Indian Monsoon: Classical theory (Thermal concept)

Thermal origin of monsoons was explained by Sir Edmund Halley in 1686. This is known as the ‘classical theory’ of origin of Asiatic monsoon. According to this concept, monsoons are land and sea breezes on gigantic scale produced by the differential seasonal heating and cooling of continental and oceanic areas.

The sun is vertical over the Tropic of Cancer in summer season of northern hemisphere and the Indian landmass at this time gets heated to a greater extent than the neighbouring sea. This leads to formation of low pressure conditions over the Indian subcontinent in comparison to over Indian Ocean. Therefore, thermally induced pressure gradient is produced from ocean towards Indian sub-continent leading to the onset of south-westerly winds blowing from Indian Ocean towards India. These winds, called southwest monsoon, blowing from sea towards land carry a large amount of moisture and cause copious rainfall over the landmass.

Land also cools faster. Hence, the Indian Ocean is warmer than the Indian subcontinent in winter. This causes the pressure gradient to be reversed towards sea. This altered pressure gradient leads to the onset of winds blowing from northeast to southwest, i.e., winds blowing from Indian subcontinent towards Indian Ocean. This wind system is called the northeast monsoon. Since the winds are at this time blowing from land towards sea, they carry little moisture. The winter season over the Indian landmass thus remains largely dry.

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Fig. : Monsoon – the Traditional View

The thermal theory of monsoon treats this system as a system of land and sea breezes operating at sub-continental level. The direction of winds reverses seasonally rather than daily, unlike the true local land and sea breeze.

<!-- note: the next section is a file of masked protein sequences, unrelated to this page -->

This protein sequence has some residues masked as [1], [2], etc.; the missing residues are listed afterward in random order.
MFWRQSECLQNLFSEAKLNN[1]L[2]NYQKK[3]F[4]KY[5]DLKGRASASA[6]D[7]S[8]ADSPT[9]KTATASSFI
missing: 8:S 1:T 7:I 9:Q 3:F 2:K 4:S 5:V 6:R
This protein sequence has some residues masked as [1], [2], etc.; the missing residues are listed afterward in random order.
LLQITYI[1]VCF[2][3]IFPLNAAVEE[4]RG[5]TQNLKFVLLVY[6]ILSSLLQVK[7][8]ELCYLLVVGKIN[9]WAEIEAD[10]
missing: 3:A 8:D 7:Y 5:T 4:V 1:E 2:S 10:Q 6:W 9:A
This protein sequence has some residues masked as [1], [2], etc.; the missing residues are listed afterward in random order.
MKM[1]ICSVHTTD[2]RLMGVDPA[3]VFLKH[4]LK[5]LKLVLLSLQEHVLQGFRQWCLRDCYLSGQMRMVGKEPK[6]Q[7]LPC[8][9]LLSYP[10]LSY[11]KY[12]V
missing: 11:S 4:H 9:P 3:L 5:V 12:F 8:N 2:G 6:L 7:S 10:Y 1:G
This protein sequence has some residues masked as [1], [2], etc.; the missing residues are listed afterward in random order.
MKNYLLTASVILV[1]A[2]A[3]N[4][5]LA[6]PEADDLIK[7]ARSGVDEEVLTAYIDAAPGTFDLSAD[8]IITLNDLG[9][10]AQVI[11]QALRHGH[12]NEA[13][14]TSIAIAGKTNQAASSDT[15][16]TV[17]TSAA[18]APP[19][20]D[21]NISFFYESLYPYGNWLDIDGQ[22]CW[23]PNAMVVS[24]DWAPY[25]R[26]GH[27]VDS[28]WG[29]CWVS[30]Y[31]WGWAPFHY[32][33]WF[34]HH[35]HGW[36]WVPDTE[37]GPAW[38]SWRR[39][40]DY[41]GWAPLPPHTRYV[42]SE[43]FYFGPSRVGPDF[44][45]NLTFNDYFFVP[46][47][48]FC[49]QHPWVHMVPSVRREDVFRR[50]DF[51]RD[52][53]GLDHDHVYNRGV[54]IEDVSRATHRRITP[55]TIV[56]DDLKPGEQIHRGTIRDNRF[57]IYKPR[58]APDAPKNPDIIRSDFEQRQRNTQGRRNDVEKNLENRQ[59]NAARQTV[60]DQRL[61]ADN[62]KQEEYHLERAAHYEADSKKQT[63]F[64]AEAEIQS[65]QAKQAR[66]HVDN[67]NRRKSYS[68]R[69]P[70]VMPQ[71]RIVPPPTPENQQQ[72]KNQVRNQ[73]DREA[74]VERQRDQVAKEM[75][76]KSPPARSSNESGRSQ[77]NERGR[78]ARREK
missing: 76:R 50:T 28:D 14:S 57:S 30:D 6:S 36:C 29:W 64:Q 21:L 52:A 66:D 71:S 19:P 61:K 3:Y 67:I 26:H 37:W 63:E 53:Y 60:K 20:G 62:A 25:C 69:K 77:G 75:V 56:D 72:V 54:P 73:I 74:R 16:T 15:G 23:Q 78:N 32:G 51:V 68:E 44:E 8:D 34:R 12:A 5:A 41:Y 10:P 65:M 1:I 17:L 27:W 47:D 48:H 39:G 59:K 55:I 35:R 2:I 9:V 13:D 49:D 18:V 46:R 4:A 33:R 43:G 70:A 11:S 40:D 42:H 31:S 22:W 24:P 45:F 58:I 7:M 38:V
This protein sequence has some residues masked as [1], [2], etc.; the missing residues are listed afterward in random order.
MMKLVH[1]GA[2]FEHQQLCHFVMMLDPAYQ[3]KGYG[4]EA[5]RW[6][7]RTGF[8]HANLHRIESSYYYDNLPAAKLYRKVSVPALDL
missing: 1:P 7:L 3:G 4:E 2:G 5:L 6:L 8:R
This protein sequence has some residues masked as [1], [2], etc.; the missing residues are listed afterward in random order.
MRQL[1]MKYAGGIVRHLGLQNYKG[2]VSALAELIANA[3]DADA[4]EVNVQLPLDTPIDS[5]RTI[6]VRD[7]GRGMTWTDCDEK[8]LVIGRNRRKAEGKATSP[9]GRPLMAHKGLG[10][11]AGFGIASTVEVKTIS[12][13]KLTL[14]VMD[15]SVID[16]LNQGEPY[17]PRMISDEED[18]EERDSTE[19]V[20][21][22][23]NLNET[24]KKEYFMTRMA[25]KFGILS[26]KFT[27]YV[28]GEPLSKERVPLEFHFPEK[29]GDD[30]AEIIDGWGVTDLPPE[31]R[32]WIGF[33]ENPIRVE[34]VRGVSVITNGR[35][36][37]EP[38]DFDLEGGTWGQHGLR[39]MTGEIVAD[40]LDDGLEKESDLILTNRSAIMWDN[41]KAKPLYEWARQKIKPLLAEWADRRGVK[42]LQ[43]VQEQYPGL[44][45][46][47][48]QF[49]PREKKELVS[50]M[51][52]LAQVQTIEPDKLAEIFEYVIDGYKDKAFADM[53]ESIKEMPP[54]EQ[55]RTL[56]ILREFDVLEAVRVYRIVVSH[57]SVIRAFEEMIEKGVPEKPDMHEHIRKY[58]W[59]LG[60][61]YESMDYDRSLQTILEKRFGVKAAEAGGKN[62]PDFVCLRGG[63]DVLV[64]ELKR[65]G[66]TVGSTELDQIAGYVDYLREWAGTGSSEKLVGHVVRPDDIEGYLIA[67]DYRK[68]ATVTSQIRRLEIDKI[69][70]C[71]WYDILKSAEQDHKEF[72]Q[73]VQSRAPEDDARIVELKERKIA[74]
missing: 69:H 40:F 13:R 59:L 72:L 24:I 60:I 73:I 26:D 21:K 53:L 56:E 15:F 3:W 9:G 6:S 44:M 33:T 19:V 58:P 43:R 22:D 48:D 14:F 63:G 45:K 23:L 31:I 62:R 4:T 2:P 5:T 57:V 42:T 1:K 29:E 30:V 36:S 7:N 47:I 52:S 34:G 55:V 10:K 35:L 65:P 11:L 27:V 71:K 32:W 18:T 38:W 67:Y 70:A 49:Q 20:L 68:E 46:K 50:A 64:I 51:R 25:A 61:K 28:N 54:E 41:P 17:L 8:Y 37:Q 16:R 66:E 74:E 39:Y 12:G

1) This theory visualizes monsoon as regional surface winds only. 

2) It fails to explain the uncertain and irregular character of dynamic monsoon

3) Modern climatologists express doubt about the thermal origin of low (summer) and high (winter) pressure areas over the land (the Indian sub-continent). According to them, the position of low- and high-pressure areas changes suddenly. These sudden changes are not exclusively related to thermal conditions rather to dynamic factors. According to them the winter high is the outcome of the anticyclonic conditions prevailing over Indian sub-continent due to the presence of southerly westerly jet streams. The summer season low pressure areas are also associated with the cyclonic lows. 

4) Monsoon rainfall is not wholly orographic rather it is an amalgamation of all the three types: orographic, cyclonic and convectional.

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